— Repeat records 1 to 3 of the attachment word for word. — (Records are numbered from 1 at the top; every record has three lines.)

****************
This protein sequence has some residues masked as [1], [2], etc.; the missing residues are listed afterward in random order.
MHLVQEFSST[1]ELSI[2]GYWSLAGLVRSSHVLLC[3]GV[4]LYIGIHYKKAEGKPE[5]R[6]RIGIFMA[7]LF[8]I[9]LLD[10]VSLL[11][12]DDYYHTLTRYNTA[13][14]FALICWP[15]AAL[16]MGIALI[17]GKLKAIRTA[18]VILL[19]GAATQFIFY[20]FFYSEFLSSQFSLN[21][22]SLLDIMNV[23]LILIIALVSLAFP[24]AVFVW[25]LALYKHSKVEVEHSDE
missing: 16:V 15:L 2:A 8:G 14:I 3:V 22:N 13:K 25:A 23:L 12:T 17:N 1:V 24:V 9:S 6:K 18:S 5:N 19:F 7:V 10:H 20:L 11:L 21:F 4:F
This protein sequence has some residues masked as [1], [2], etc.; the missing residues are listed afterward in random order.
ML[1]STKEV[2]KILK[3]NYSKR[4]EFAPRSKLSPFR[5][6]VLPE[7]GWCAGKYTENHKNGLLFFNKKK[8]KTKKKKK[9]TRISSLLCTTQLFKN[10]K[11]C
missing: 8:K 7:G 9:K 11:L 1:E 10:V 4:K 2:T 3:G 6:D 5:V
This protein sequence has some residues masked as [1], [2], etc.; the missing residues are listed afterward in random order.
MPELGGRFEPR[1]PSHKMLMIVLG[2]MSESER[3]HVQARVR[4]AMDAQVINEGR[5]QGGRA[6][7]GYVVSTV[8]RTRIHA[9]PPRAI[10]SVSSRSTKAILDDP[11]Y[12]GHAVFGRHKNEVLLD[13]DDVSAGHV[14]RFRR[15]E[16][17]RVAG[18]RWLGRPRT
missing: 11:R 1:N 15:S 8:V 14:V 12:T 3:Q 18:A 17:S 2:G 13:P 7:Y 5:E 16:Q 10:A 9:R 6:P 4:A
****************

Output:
This protein sequence has some residues masked as [1], [2], etc.; the missing residues are listed afterward in random order.
MHLVQEFSST[1]ELSI[2]GYWSLAGLVRSSHVLLC[3]GV[4]LYIGIHYKKAEGKPE[5]R[6]RIGIFMA[7]LF[8]I[9]LLD[10]VSLL[11][12]DDYYHTLTRYNTA[13][14]FALICWP[15]AAL[16]MGIALI[17]GKLKAIRTA[18]VILL[19]GAATQFIFY[20]FFYSEFLSSQFSLN[21][22]SLLDIMNV[23]LILIIALVSLAFP[24]AVFVW[25]LALYKHSKVEVEHSDE
missing: 16:V 15:L 2:A 8:G 14:I 3:V 22:N 13:K 25:A 23:L 12:T 17:N 1:V 24:V 9:S 6:K 18:S 5:N 19:F 7:V 10:H 20:L 11:L 21:F 4:F
This protein sequence has some residues masked as [1], [2], etc.; the missing residues are listed afterward in random order.
ML[1]STKEV[2]KILK[3]NYSKR[4]EFAPRSKLSPFR[5][6]VLPE[7]GWCAGKYTENHKNGLLFFNKKK[8]KTKKKKK[9]TRISSLLCTTQLFKN[10]K[11]C
missing: 8:K 7:G 9:K 11:L 1:E 10:V 4:K 2:T 3:G 6:D 5:V
This protein sequence has some residues masked as [1], [2], etc.; the missing residues are listed afterward in random order.
MPELGGRFEPR[1]PSHKMLMIVLG[2]MSESER[3]HVQARVR[4]AMDAQVINEGR[5]QGGRA[6][7]GYVVSTV[8]RTRIHA[9]PPRAI[10]SVSSRSTKAILDDP[11]Y[12]GHAVFGRHKNEVLLD[13]DDVSAGHV[14]RFRR[15]E[16][17]RVAG[18]RWLGRPRT
missing: 11:R 1:N 15:S 8:V 14:V 12:T 3:Q 18:A 17:S 2:G 13:P 7:Y 5:E 16:Q 10:A 9:R 6:P 4:A